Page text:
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Elmsford Holding First-Ever Kwanzaa Celebration

The Kwanzaa holiday is based on seven core principles. Elmsford residents will celebrate the first principle, unity, on Wednesday night.
The Kwanzaa holiday is based on seven core principles. Elmsford residents will celebrate the first principle, unity, on Wednesday night. Photo Credit: Flickr user soulchristmas

ELMSFORD, N.Y. — Christmas and Hanukkah have come and gone, but some Elmsford residents are getting ready to start their holiday season Wednesday night.

The village of Elmsford is holding its first-ever Kwanzaa celebration at 7 p.m., Wednesday, at the Community Senior Center, 10 N. Stone Ave., to celebrate the first day of the week-long holiday.

Wayne Bass, the event's coordinator and former North Elmsford Civic Association president, said he's been wanting to put together a formal community celebration for several years now and approached Mayor Robert Williams in November with his idea.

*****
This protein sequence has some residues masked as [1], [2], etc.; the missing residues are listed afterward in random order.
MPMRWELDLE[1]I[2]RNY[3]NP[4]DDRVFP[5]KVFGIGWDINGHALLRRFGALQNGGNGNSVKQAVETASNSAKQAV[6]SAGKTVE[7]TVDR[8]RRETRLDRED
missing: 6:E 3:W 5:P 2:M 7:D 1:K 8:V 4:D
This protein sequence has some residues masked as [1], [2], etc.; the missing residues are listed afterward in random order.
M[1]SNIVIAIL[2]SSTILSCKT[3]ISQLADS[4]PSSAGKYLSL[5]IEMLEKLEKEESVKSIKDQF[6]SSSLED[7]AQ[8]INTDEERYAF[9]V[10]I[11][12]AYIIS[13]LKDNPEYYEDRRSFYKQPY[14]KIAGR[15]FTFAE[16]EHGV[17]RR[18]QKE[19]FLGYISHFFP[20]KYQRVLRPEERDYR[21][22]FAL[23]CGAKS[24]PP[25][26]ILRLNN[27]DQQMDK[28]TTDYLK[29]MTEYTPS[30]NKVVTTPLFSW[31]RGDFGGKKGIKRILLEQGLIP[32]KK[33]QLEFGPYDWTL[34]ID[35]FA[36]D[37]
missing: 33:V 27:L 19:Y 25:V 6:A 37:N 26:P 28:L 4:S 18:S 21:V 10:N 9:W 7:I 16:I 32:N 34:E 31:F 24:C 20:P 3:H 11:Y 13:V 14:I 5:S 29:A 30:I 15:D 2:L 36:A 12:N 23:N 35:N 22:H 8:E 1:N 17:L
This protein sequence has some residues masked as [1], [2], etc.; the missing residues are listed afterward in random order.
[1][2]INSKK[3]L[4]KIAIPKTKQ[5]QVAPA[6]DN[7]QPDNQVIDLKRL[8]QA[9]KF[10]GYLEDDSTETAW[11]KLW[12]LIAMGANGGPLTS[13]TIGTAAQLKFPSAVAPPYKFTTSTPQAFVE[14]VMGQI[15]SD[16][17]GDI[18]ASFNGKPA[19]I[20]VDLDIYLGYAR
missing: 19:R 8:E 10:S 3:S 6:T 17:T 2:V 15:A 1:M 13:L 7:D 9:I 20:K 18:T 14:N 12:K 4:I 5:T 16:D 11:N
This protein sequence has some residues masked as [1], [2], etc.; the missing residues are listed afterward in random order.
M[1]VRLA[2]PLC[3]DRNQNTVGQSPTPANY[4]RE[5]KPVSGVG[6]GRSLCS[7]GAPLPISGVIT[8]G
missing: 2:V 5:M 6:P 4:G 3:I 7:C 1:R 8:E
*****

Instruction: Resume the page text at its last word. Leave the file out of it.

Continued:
"My goal is to get everybody into the room and really just create a fellowship to talk to one another and enjoy the celebration," Bass said. "This is something that I had in my mind for years, and I basically just woke up the day after Thanksgiving and I felt the community could really use a celebration like Kwanzaa."

Kwanzaa honors the African heritage with food and gifts, and each day represents the holiday's seven core principles, called Nguzo Saba, Bass said. Wednesday marks the first principle called umoja, which means unity.

Umoja observance will also include poetry readings, recitals and African dancing and drumming by the Roots and Rhythm, Bass said. Longtime Elmsford residents William Tibbs and Clyde Mosely will contribute a reflection of their lives in Elmsford since their childhood, as per umoja tradition, Bass added.

Brother Robert Winstead will lead attendants in the formal Kwanzaa ceremony of lighting the kinara.

Bass, who has always lived in Elmsford, said he misses the camaraderie he once felt living in the village as a child. He hopes the first annual Kwanzaa event will be a way to reunite the community.

"With all the technology and kids staying indoors, we don't have as much a part in recreational programs as we used to," he said. "I thought it was something we should introduce to our children, so that when they get older they'll see the need to pass it on to their children as well."

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